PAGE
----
Being a lifelong fan of movies featuring psychotic serial-killers, I was intrigued a year ago when I learned that Woody Harrelson and Matthew McConaughey were starring in a serial-killer miniseries. I had always liked Harrelson’s work, right from Cheers to Natural Born Killers to Rampart. And this was a phase when McConaughey was appearing in a string of good films. My interest in the series peaked when they announced that Cary Fukunaga, the director of the incredible Mexican drama-thriller Sin Nombre was directing all the series episodes. After watching the trailer, I was completely sold.
True Detective is unlike any television series ever made. It has only eight episodes, and for the first time all the episodes were written by just one guy (Nick Pizzolatto) and directed by one other guy. This was more an epic eight-hour film than a TV show, in terms of style, scope, aesthetics and scale. Over the past two months True Detective caught on like wildfire across the pop culture landscape, sending fans in a frenzy of detective work. You could compare it to the success of Breaking Bad, but this level of internet craze over a mystery show was only previously witnessed in The X-Files fifteen years ago. And I was part of the mayhem, as I let myself soak in the simple pleasures of Rusty Cohle’s nihilism.
True Detective ended yesterday to polarizing consequences. On one hand we finally got to know the identity of the Spaghetti Monster and the end of a twenty year old case. That was exhilarating. On the other hand, there is the crushing feeling of the show ending – there will be no more Cohle and Marty adventures on TV. That is depressing.
Far more powerful are the emotions surrounding the finale of the series. The lingering question on everyone’s mind is simply this: was it a satisfactory ending to the series?
The perplexing thing is, I’ve religiously watched the series, and even I don’t have a definite answer to this. Sure, it was satisfying on many levels, but did it live up to the seven episode buildup and fans’ expectations? We’ll have to understand the concept of fandom to crystallize that solution. A huge fan base can be both an advantage and a disadvantage to a popular entertainment medium. Promising starts can garner a lot of acclaim, but expands expectation levels to impossible heights. No matter how great your third act is, there will always be someone who is disappointed because it didn’t meet his expectations.
True Detective was always more about the characters and the banter between Cohle and Marty than about the whodunit. You can guess the ‘mystery’ in even the first episode. So when the internet got together to solve the show’s mystery, the results were crazy. The Yellow King and Carcosa were dissected bit by bit. Everything from Cohle’s case map, photographs and files were scrutinized, and crazy theories involving Marty’s daughter were developed. There was even a theory that Cohle had gone undercover for fifteen years and he faked his altercation with Marty to hide from the shadowy cult. The detective work became so wild that writer-creator Pizzalatto had to clarify to the press that he’s not trying to pull the rug under your feet with a twist ending.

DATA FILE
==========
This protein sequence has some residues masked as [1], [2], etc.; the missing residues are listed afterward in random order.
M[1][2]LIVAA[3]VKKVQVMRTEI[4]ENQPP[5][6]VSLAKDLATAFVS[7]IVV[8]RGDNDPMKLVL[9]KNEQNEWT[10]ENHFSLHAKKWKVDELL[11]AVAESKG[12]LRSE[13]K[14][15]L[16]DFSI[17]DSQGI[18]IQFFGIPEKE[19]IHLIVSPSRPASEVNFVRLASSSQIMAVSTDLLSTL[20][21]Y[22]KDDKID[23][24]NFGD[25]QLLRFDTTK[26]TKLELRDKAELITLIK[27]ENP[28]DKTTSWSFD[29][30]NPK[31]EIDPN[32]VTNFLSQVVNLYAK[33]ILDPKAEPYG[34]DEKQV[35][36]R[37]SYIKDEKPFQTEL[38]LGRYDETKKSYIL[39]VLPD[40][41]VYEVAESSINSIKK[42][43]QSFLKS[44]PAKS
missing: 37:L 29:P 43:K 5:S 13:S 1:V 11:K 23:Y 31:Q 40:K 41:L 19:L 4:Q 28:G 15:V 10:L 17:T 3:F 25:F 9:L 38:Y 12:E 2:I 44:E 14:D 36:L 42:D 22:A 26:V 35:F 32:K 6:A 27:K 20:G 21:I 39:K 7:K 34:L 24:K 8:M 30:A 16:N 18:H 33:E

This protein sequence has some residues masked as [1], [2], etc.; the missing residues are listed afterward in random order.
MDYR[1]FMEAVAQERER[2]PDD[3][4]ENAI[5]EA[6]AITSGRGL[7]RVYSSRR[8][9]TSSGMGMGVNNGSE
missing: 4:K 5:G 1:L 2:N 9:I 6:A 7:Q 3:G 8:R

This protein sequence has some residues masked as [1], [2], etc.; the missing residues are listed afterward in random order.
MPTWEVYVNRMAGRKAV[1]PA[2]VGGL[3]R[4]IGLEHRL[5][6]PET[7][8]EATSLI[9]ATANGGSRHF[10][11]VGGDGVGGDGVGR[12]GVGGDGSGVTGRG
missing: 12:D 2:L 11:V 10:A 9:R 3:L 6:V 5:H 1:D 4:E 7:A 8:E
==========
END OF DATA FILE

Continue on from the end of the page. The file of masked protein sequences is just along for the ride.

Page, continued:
And Pizzolatto is right. True Detective is great for not falling into the clichés of a whodunit. Had the show comprised of contrived conspiracy theories, it would have been like any other potboiler forgotten in a few months. In the finale, Cohle and Marty solve the case, but not the entire conspiracy. Marty acknowledges this when he says to Cohle that they got their man, they’ve done their job. Despite having risked his life, Cohle is unsatisfied because he hasn’t caught the other men in the cult videotape. Cohle is the audience, and that is the genius of True Detective. We wanted Cohle and Marty to infiltrate the Tuttle politicos. We wanted them to bring the whole cult down. We wanted them to be superheroes. That didn’t happen, and True Detective is great because it grounds its characters to reality. There was no way Cohle and Marty could've lone-slung against the sprawling Tuttle-Childress clan. Cohle sent the video tapes to the press, and that was all he could do. And even that didn’t work out so well because we’re shown a news report where the Tuttles deny any relation with the Spaghetti Monster. We’re never shown the Tuttle-Childress clans’ dirty work. One of the cops in charge of the guy who dies in jail was a Childress. The show never went into any details of how that guy was killed, because it had the rare quality to expect you to be smart.
That said, the show did throw in a few red herrings under the pretext of layers. Marty’s daughter drew a few drawings reminiscent of the cult, and played with her dolls in appropriate manner. She was overtly sexually precocious, and even wore a tiara just like the first victim’s crown. None of those things were answered in the finale. I’ve made my GI-Joes have sex when I was a kid, maybe the series was just mirroring children’s games with the occult practices of the cult.
But more than the frustration of our detective work not coming to fruition, these unresolved segments are more about robbing us of a sacred emotion – closure. And I’m quite positive that it was another smart addition by Pizzolatto, because it reflects Cohle’s mindset at the end – the lack of closure. The twist in the series was indeed present - a nihilistic Cohle becomes an optimist and tells you that "You're looking at the sky thing wrong. Once there was only dark. If you ask me the light's winning". That’s Cohle telling you to look at the bright side – the second season's coming.